Facebook has introduced its latest changes to privacy settings, to appease disgruntled users who have been somewhere within the range of mildly irritated to outraged over the previous incarnation. The company is getting numerous pats on the back, or at least “that’s more like it” responses from people for the most part (there are some who still aren’t satisfied).
Do you like the latest approach Facebook is taking to privacy? Tell us what you think.
While the settings do address the main concerns that have been so widely discussed and publicized since the launch of Facebook’s Open Graph/instant personalization initiative, no privacy settings are truly going to protect people’s privacy on Facebook – and that’s not Facebook’s fault. I would blame a combination of human nature and technology.
If you’re worried about privacy and how it is related to Facebook, it really doesn’t matter how many times Facebook adjusts its privacy settings. The fact of the matter is that there is no more privacy, unless you don’t interact with people whatsoever. This applies whether you have a Facebook account or not. That really makes no difference if someone whips out their phone and takes a picture of you. With most modern phones, all they have to do is tap a button to send it right to Facebook for all of their friends to see. Did you say or do something embarrassing at a party? Witnesses can easily become instant broadcasters, and there’s a good chance that some of their Facebook friends know you.
Did you casually mention something to a friend? Anything? They may mention it in a status update and instantly let all of their friends know about it. Whether or not they did this with any malicious intent is irrelevant. It happens. Human contact in general should be considered non-private. If you say or do anything that you truly want kept private, you better keep it to yourself or let people know you don’t want others to know about it (and hope that they care).
Facebook is really just an extension of the web itself, when it comes to privacy. The same rules apply to YouTube, MySpace, Twitter, blogs, or any other platforms where users can communicate to the public (or even to a closed network).
The privacy issues that exist now have existed the entire time the web has been around. It’s only the pace of sharing, which has accelerated. Years ago, someone could have easily created a website about you if they knew how to create a website at all. Status updates and blog posts are just easier. Smartphones make them almost like a reflex for some people – and the smartphone market continues to grow rapidly.
Mark Zuckerberg has taken a lot of flack over the privacy concerns that have arisen around Facebook of late, as well as his own stance on privacy in general, but no matter how much Facebook or any other social networking entity on the web tweaks its privacy, your privacy will never truly be ensured – unless you hide from society completely.
There are pros and cons to the manner in which technology evolves (and continues to do so). Regardless of your stance on privacy, it’s pretty clear that things aren’t going to be slowing down anytime soon, and a decreased sense of privacy is simply a side effect.
Who’s getting excited about Facebook readying location features?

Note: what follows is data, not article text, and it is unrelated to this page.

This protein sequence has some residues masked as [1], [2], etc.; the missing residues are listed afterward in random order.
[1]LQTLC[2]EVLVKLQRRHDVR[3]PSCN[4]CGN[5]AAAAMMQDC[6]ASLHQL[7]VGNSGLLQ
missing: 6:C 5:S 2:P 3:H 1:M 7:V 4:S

Facebook Privacy and Business
Apart from the grand scheme of things, Facebook’s new settings should make some users more comfortable, and the more comfortable Facebook users are the better off Facebook and anyone who consideres it a significant part of their business strategy will be.
“What these privacy advocates don’t get is that Facebook, like Google, isn’t free,” says SeeWhy Founder Charles Nicholls, who has written about the subject. “It’s a massive service that needs to be paid for, and that service is going to be funded by a multi-billion dollar advertising business, just as Google is. This is the price you pay for using a ‘free’ service. Facebook ‘Like’ is central to this strategy and equally important for ecommerce.”
Many (myself included) have speculated that Facebook’s Open Graph could lead to the company launching an AdSense-like product down the line, with the ability to target users all over the web based on their personal interests. It could be very powerful. Mark Zuckerberg’s response to the notion that any of the company’s recent moves are geared toward advertising (via VentureBeat):
There is also this idea going around that if people share information openly that we can use it better for ad targeting. But advertisers don’t get any information from the system. We don’t give your information to them. We target all the ads ourselves. And it doesn’t matter who you’re sharing with, whether it’s your friends or the public. It doesn’t affect the ads at all.
Does that change anything? Couldn’t an AdSense-like product still work without the advertisers getting personal information from users and letting Facebook do the targetintg?
Regardless of whether or not such an ad network is ever actually released, e-commerce businesses have a lot to gain from Facebook’s Open Graph.
“From an ecommerce point of view, what’s not to like here?” asks Nicholls. “It’s now really easy for your visitors to share what they like on your website with their friends, without so much as a login. The ease of use and simplicity of the ‘Like’ button makes it a sure-fire hit, as long as users can get comfortable with privacy.”
Comfort or no comfort from users, the Open Graph is definitely a hit with businesses, and judging from all the “liking”, “recommending”, etc. going on around the web, privacy may really not be as big of a concern among general users as it as been made out to be in the media.
If you have anything to contribute to this conversation, please do so in the comments.